Certifications and training

Some employers require or recommend you to have specific certifications or training. Learn more about common certifications here, as well as how you can get them.

This list is intended to get you started, but please check with organizations directly for up-to-date information.

First aid and CPR

Fitness, aquatics and outdoor education

Fitness training

  • BC Recreation and Parks Association – Offers courses throughout BC. If you have taken EPHE 141 (Anatomy), EPHE 142b (Physiology) and EPHE 155 (Nutrition), you're eligible to challenge the first module (Theory) and pay only an exam fee (contact BCRPA directly to make those arrangements). You must successfully complete the Theory certification before completing other modules. Check with your local municipal recreation facility, as many offer these courses throughout the year.
  • Canadian Society for Exercise Prescription – Offers Personal Trainer and Exercise Physiologist certifications.
  • Recreation Oak Bay – Offers courses on fitness theory, group fitness, weight training and more.

Lifeguarding and aquatics

Lifeguarding and swim instructor certifications are often required to work at community pools and summer camps. You can complete programs through:

Outdoor education

Criminal record check

Some employers require that you submit a criminal record check before you start work, especially if you will work with or may potentially have unsupervised access to children or vulnerable adults. There is typically a $50 charge per check, but some employers will cover this cost. The fee is sometimes waived for certain types of volunteer work.

You can get a criminal record check through your local community police station:

Operating vehicles and boats

Driving

Boating – Pleasure Craft Operator's Card

You may need this certification if you plan to work in or around boats. You can get this card by taking an accredited Transport Canada boating safety test and scoring at least 75 per cent. Transport Canada recommends that you take a safe boating course before this test. These Victoria companies teach the course and offer testing:

Occupational health and safety

Occupational Health and Safety

UVic Occupational Health, Safety and Environment – Some courses and training sessions are open to students for free either online or in class. If the course fills with UVic staff, students are bumped to a waitlist. However, there are some very useful training seminars here, including WHMIS, ergonomics and bio/lab safety!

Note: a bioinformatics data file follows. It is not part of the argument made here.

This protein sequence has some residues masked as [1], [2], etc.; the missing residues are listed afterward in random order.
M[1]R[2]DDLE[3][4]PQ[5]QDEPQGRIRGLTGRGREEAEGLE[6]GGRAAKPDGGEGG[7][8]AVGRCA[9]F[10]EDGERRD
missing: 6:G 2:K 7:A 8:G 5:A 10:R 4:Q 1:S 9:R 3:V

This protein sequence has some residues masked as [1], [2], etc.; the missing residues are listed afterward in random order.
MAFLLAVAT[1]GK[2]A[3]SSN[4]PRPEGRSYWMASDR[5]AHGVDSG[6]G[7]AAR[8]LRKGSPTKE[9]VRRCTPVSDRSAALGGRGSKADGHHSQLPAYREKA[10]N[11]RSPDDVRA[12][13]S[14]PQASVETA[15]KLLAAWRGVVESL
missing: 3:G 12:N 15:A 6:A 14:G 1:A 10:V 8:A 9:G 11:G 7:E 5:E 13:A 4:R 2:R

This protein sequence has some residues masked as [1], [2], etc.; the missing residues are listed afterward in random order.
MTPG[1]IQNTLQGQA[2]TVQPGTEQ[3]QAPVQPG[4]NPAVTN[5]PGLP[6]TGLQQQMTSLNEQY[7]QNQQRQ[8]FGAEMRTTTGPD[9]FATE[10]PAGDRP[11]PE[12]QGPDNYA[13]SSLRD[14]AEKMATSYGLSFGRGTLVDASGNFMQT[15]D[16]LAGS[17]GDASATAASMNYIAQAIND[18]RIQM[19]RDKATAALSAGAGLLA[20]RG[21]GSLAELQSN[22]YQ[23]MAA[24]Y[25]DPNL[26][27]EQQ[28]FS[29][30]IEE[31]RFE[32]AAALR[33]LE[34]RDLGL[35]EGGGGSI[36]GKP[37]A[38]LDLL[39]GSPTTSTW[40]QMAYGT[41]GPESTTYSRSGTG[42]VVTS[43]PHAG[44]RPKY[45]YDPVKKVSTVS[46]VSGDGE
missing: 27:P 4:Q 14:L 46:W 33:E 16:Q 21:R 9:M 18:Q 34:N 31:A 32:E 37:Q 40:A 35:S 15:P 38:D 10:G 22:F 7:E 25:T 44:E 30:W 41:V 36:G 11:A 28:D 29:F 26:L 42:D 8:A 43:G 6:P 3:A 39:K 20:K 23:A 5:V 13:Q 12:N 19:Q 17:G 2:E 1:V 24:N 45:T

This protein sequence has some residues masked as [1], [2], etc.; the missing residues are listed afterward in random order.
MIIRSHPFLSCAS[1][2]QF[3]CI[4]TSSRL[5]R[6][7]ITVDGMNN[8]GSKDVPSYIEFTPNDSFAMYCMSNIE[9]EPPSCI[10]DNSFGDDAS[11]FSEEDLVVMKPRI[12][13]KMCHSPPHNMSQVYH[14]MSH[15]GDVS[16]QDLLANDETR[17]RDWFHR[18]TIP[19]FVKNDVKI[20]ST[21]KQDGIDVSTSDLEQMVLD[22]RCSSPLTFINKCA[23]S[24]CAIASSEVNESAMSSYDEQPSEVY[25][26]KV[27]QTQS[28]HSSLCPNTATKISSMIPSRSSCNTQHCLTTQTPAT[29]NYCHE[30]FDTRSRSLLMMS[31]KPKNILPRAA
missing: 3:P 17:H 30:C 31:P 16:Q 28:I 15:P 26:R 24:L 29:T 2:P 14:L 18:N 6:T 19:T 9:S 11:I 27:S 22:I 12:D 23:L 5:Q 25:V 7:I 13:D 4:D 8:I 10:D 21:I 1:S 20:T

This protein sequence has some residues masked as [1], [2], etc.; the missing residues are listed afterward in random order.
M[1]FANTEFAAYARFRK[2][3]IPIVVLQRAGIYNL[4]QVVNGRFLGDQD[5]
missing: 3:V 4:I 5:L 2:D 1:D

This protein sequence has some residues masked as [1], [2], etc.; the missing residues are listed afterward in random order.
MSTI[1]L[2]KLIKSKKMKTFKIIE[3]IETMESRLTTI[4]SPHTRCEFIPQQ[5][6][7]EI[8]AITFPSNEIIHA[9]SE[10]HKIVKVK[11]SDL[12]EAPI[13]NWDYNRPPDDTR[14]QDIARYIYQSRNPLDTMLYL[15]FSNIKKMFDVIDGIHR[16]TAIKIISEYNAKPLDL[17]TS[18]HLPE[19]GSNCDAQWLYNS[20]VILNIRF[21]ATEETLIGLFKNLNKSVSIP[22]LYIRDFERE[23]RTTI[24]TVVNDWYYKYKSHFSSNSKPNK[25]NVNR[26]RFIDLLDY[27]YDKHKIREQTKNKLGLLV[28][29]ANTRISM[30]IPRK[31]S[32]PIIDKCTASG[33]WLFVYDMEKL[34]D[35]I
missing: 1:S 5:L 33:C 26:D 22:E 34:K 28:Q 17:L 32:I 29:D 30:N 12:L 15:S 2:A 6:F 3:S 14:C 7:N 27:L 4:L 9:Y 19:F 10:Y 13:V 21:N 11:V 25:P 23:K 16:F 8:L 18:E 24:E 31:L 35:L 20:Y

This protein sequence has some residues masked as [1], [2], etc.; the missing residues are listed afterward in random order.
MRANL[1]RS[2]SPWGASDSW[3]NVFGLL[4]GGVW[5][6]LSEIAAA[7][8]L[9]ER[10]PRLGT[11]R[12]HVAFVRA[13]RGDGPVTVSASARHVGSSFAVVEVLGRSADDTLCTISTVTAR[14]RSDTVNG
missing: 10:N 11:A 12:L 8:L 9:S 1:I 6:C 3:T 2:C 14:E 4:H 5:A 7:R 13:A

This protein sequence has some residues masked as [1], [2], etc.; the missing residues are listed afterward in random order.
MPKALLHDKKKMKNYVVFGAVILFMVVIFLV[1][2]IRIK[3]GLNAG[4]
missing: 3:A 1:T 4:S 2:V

Workplace Hazardous Material Information System (WHMIS) training

WHMIS is Canada's national hazard communication standard. This course trains you to work in environments with hazardous materials. You can complete WHMIS training through:

TB testing

Employers in health care or child care often require you to receive a tuberculosis (TB) test. Current UVic students can receive this test at the UVic Health Services clinic and the cost is covered by provincial health plans.

Hospitality and food service

Computer skills

Business software courses

Connect with these programs to learn Microsoft Office software (Word, Excel, Powerpoint, etc), which is often required to work in office and administrative positions:

Keyboard testing (typing)

Some employers will ask you to complete a keyboard test to prove your typing skills. You should ask if the testing includes both speed and accuracy, as some only test your speed. Improve your typing skills with courses at:

Social media

Leadership and professional development (recreation and youth)

Leisure Development Course

The Leisure Development Course is a not-for-profit program providing professional development learning designed for park, recreation, culture and community development personnel.

Women In Leadership

Women In Leadership – Designed for women by women, this workshop series blends theory with practical applications and provides an opportunity for women working, studying or volunteering in the sport community to share experiences, reflect on ideas and apply specific techniques. 

Strategies for Challenging Behaviours

Strategies for Challenging Behaviours is a three-hour workshop to help those who work with groups of school-age children (especially at-risk children) improve their ability to address challenging behaviour.

In Your Face Conference

In Your Face is an annual conference organized as a one-day professional development workshop for youth workers.

HIGH FIVE

HIGH FIVE is a system of quality assurance training, resources and tools to support the safety, well-being and healthy development of children aged six to 12 years in sport and recreation settings.

Fundamental movement skills

Canadian Sport for Life – Learn more about fundamental movement skills, which children need to learn before they learn fundamental sport skills.

Everybody Gets to Play

Everybody Gets To Play is a Canada-wide initiative led by the Canadian Parks and Recreation Association (CPRA) to make recreation more accessible for low-income children and their families.